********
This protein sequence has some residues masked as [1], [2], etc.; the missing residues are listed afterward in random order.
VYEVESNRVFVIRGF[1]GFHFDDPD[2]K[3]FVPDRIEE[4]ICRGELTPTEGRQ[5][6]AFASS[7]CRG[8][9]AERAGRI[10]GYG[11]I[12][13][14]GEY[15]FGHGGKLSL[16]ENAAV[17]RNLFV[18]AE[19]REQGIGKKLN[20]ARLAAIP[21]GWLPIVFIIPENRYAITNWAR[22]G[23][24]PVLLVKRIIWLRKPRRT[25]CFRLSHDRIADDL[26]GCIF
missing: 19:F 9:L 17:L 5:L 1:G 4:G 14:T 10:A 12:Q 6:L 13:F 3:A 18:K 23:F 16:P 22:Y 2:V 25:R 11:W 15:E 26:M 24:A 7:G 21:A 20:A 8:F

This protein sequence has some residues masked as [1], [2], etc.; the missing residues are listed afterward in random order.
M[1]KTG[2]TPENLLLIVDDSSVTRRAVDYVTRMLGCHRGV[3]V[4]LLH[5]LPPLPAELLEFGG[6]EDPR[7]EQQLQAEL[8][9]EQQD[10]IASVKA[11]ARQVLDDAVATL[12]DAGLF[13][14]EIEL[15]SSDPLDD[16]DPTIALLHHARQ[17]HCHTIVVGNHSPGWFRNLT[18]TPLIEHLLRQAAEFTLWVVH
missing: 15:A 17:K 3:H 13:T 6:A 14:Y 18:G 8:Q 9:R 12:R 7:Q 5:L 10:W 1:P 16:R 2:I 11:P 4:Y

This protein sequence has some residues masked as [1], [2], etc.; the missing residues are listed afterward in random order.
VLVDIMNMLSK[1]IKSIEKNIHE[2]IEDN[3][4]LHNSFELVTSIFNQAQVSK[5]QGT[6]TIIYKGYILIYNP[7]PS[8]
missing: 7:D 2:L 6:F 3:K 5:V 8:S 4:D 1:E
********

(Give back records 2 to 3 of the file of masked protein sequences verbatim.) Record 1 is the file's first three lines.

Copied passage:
This protein sequence has some residues masked as [1], [2], etc.; the missing residues are listed afterward in random order.
M[1]KTG[2]TPENLLLIVDDSSVTRRAVDYVTRMLGCHRGV[3]V[4]LLH[5]LPPLPAELLEFGG[6]EDPR[7]EQQLQAEL[8][9]EQQD[10]IASVKA[11]ARQVLDDAVATL[12]DAGLF[13][14]EIEL[15]SSDPLDD[16]DPTIALLHHARQ[17]HCHTIVVGNHSPGWFRNLT[18]TPLIEHLLRQAAEFTLWVVH
missing: 15:A 17:K 3:H 13:T 6:A 14:Y 18:G 8:Q 9:R 12:R 7:Q 5:L 10:W 1:P 16:R 2:I 11:P 4:Y

This protein sequence has some residues masked as [1], [2], etc.; the missing residues are listed afterward in random order.
VLVDIMNMLSK[1]IKSIEKNIHE[2]IEDN[3][4]LHNSFELVTSIFNQAQVSK[5]QGT[6]TIIYKGYILIYNP[7]PS[8]
missing: 7:D 2:L 6:F 3:K 5:V 8:S 4:D 1:E